If you are serious about the health and quality of life in our community, make it a point to be there expressing your opinion.

If you can’t stay for the entire hearing, sign in and express your opposition.

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Signal Contributor

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  • John Musella

    Sally, There is nothing to fear, but fear itself… We welcome you to come take a tour of Chiquita Canyon. Trash from your home is disposed of at Chiquita. That simple. It’s a 640-acre site where just one acre of active area is open at a time. And we power 10,000 homes each year by converting landfill gas into clean energy. We have children tour the site all the time. Let us know when you’d like to join a tour!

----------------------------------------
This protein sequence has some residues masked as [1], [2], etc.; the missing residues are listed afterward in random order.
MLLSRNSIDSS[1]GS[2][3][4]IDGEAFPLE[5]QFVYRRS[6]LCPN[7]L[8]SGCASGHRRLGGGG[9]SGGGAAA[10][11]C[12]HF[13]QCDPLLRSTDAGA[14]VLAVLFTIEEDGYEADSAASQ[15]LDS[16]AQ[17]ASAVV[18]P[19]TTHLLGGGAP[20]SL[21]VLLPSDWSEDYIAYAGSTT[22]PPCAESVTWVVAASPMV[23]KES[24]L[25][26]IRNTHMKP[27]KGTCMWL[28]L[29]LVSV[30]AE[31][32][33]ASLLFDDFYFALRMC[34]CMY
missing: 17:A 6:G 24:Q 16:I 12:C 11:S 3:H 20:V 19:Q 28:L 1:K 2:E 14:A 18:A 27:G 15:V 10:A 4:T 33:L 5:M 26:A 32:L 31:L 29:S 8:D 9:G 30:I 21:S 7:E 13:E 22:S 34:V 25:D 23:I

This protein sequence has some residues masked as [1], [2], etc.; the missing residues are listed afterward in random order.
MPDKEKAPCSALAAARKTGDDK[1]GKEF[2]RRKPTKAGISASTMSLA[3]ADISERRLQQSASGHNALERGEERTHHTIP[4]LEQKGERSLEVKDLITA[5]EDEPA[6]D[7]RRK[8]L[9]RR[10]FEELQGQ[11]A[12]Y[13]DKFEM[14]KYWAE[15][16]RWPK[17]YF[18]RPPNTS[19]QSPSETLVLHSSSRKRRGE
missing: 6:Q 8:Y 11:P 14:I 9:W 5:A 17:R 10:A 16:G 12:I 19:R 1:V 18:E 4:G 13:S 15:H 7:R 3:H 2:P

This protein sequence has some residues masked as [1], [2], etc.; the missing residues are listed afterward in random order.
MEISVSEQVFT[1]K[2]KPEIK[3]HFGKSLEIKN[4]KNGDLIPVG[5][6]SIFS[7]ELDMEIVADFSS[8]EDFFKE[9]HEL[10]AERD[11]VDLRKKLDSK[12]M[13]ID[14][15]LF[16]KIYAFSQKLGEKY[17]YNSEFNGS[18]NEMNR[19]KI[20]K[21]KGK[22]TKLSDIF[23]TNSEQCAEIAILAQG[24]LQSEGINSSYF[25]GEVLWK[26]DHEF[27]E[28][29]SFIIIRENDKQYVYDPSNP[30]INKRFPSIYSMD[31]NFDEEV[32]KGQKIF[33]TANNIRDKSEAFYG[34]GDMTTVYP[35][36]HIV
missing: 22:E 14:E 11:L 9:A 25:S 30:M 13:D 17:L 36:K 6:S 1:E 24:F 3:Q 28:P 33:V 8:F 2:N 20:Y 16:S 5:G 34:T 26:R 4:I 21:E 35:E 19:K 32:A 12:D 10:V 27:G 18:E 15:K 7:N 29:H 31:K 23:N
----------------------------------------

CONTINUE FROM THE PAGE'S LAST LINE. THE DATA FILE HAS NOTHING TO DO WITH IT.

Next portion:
• Tanya Hauser

      Powering 10,000 homes (in the Burbank area, I believe?) pales in comparison to what takes place in Sweden: “In Helsingborg (population: 132,989), one plant produces enough power to satisfy 40 per cent of the city’s heating needs. Across Sweden, power produced via WTE provides approximately 950,000 homes with heating and 260,000 with electricity.” http://www.huffingtonpost.ca/2014/09/02/sweden-recycling_n_5738602.html

      In the meantime, here in our community trash continues to be disposed of the old fashioned way…burial. If it must be buried, the best that can be done is bury it far from people — a place like Mesquite Regional Landfill.

    • Tanya Hauser

      Children who tour a landfill experience it for a very limited amount of time, unlike children who live close by and experience the fumes that drift to their neighborhood.